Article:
BEIT CHAMA – The first thing you notice about Lebanon is the colours. They serve as a reminder that once, before the war, tourists used to come here from all over the world.
The blue of the sky and the sea as spring rolls around. The brilliant red and white of the brand-new Lebanon flag that the children of the El Mansouri school rush to hoist up a pole in place of its faded predecessor as soon as they see we have a camera with us.
It’s indicative of these children’s pride at being Lebanese, despite the thousands of different political and religious groups that comprise the country and – sadly – often lead to tensions.
The colours of Lebanon are joined by the black and blue of Inter: we hand out the Nerazzurri shirts and shorts and the kids run off happily to train on the school pitch under the watchful gaze of our instructors, Davide and Juri.
Completing this assault of colour are the camouflage uniforms of the United Nations Interim Force in Lebanon (UNIFIL) soldiers accompanying us. They do a wonderfully professional job but, in the end, not even they can resist merely watching on from the sidelines and instead join in to kick a few balls about with the kids.
We are staying in Beit Chama, in the south of Lebanon, on the UN base overseen by General Federici. We spend most of our time with the Multinational Civil-military Co-operation Group, which is run in this area of Lebanon by Lt Col Nebiolo and Major Samarelli.
It is a region that has been affected on multiple occasions by war with Israel, leaving the citizens with nothing but devastation and grief. The area has also been crippled by inter-religious confrontations and – most recently – peacefully invaded by hundreds of thousands of refugees fleeing war in Syria. Incredibly, there are now nearly one million refugees in a country of three million inhabitants.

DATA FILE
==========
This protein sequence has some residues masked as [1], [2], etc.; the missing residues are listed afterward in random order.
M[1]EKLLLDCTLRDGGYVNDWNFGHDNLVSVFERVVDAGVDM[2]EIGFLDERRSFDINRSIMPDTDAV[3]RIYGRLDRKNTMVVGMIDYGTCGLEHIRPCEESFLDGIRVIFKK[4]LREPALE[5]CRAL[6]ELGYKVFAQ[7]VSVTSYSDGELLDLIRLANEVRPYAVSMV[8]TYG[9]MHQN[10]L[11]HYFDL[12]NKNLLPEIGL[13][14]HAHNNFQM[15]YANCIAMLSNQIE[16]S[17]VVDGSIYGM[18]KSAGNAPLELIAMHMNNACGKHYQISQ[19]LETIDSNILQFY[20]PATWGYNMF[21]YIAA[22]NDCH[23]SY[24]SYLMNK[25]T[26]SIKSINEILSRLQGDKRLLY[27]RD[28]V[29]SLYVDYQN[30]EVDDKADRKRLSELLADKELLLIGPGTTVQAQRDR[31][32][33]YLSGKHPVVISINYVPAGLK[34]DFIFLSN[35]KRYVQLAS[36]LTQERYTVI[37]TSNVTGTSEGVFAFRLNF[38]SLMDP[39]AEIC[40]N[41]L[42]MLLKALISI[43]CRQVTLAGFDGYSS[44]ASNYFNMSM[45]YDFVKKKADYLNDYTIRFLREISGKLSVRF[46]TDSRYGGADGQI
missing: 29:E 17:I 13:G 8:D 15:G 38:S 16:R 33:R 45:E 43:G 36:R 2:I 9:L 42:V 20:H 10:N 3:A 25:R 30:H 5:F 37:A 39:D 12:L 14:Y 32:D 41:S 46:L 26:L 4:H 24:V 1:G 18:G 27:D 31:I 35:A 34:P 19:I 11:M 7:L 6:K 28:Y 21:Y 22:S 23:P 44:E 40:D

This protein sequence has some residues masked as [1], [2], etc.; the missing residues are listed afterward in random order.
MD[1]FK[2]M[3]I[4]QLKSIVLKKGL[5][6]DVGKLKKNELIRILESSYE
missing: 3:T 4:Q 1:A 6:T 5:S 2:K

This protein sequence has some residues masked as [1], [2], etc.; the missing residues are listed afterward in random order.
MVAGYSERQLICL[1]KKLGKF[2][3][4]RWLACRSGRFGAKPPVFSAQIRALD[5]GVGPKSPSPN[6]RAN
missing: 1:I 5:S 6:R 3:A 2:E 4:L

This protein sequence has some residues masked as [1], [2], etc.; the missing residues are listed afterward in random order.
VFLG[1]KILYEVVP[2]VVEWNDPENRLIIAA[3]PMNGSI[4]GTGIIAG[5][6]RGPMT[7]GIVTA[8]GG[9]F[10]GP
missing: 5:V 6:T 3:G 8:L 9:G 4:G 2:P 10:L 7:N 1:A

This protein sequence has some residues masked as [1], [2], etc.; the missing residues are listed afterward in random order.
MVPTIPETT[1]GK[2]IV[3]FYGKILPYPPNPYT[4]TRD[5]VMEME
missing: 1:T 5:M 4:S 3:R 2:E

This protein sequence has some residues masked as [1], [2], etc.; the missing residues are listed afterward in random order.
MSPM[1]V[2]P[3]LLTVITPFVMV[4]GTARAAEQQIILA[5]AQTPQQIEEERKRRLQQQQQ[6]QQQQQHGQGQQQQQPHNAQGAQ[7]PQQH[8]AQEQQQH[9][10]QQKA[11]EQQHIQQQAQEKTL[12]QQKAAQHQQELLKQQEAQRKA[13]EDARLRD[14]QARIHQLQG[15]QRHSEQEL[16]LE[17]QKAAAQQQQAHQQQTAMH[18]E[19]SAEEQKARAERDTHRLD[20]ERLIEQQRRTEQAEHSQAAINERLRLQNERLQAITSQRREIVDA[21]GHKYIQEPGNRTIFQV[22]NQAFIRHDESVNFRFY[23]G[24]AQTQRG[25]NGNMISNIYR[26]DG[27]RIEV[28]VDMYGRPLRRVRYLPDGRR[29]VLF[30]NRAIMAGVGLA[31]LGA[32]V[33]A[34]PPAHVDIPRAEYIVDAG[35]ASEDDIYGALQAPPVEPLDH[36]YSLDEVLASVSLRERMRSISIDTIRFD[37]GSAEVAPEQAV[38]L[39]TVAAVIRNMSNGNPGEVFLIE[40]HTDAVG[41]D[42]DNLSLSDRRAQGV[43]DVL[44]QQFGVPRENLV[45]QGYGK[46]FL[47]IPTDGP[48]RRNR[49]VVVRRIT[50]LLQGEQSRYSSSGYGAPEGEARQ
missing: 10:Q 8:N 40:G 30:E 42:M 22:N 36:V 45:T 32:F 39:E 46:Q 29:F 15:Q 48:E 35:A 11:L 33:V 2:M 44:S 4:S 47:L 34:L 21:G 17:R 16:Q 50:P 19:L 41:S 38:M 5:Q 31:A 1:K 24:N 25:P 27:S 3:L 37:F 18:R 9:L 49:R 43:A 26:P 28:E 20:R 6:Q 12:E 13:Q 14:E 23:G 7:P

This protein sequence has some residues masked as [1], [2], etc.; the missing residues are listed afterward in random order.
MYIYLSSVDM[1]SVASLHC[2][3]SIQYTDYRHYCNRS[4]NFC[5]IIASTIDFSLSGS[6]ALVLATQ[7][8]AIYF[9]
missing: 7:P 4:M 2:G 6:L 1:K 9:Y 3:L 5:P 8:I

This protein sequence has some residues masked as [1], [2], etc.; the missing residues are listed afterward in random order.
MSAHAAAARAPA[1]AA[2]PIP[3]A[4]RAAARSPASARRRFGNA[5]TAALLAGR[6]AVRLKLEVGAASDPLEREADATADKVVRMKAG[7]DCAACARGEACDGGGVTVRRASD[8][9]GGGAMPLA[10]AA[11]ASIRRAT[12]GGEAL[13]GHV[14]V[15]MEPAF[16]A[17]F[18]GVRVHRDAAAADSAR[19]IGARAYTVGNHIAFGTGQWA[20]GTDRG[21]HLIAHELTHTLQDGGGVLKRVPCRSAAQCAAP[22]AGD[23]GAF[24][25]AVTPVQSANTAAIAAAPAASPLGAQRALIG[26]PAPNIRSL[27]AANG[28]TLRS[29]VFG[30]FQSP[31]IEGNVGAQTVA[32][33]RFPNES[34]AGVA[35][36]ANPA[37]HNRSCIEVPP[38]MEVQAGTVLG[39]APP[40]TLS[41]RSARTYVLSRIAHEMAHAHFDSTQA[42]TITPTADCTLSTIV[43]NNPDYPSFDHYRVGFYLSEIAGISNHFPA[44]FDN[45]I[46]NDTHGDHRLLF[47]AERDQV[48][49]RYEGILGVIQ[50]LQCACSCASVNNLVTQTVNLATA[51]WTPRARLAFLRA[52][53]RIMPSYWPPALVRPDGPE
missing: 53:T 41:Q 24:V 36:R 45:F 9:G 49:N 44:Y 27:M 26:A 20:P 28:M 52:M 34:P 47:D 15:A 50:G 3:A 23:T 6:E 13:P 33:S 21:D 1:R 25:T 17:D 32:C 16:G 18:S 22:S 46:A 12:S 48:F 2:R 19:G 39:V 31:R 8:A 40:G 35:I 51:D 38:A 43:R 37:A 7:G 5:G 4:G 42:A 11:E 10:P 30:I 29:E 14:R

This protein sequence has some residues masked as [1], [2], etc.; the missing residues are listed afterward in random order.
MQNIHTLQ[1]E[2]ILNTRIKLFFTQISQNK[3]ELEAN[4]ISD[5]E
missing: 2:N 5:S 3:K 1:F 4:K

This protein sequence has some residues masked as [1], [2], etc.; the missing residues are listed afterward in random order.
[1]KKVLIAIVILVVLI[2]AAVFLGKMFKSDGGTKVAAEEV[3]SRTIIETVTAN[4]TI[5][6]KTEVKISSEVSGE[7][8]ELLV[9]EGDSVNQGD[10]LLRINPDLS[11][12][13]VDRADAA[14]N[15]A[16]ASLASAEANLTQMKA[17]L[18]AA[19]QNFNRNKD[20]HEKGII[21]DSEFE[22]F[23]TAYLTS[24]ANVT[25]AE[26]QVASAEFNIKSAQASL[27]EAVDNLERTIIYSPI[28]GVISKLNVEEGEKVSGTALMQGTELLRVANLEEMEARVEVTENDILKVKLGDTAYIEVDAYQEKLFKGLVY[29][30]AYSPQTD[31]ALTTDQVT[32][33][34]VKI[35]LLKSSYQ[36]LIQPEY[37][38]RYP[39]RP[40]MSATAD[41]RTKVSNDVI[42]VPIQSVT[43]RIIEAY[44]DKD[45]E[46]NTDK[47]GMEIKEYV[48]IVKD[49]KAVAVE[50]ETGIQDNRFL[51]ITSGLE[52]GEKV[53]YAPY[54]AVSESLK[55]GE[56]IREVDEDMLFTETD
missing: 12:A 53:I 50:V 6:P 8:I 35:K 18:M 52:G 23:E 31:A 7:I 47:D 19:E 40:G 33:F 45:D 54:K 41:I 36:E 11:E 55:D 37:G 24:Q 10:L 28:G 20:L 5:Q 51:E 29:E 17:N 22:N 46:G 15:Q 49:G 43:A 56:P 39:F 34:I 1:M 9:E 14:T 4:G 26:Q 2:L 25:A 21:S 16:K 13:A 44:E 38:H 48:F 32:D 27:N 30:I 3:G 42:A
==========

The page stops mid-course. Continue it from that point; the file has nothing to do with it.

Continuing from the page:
Inter Campus’ educational and sporting activities stand side by side with the work the soldiers do to help the civilian population (healthcare, construction, schooling, cultural activities, economic incentives, support for women). We are currently working with around 50 children from the El Mansouri village school.
Our work in the community of Hannawiyah has proved more difficult, with our local instructor leaving the programme. We will soon find a replacement in order to continue the project in this village too.
It is certainly a unique experience for us to lead our training sessions half blinded by helmets and weighed down by bullet-proof jackets, but this is the reality of the south of Lebanon. We are just a few minutes’ drive from the Israeli border in one direction and the war in Syria in the other. Of course, we soon get used to it, thanks in no small part to our friends at the Beit Chama base, who do everything and anything to make us feel at home.
In the future, we hope to involve other communities in the area, some of which are accommodating large numbers of refugees. However, given the unpredictability of the Middle East at the moment, we limit ourselves to simply introducing the project to some local head teachers, all of whom are as hospitable and friendly as the next.
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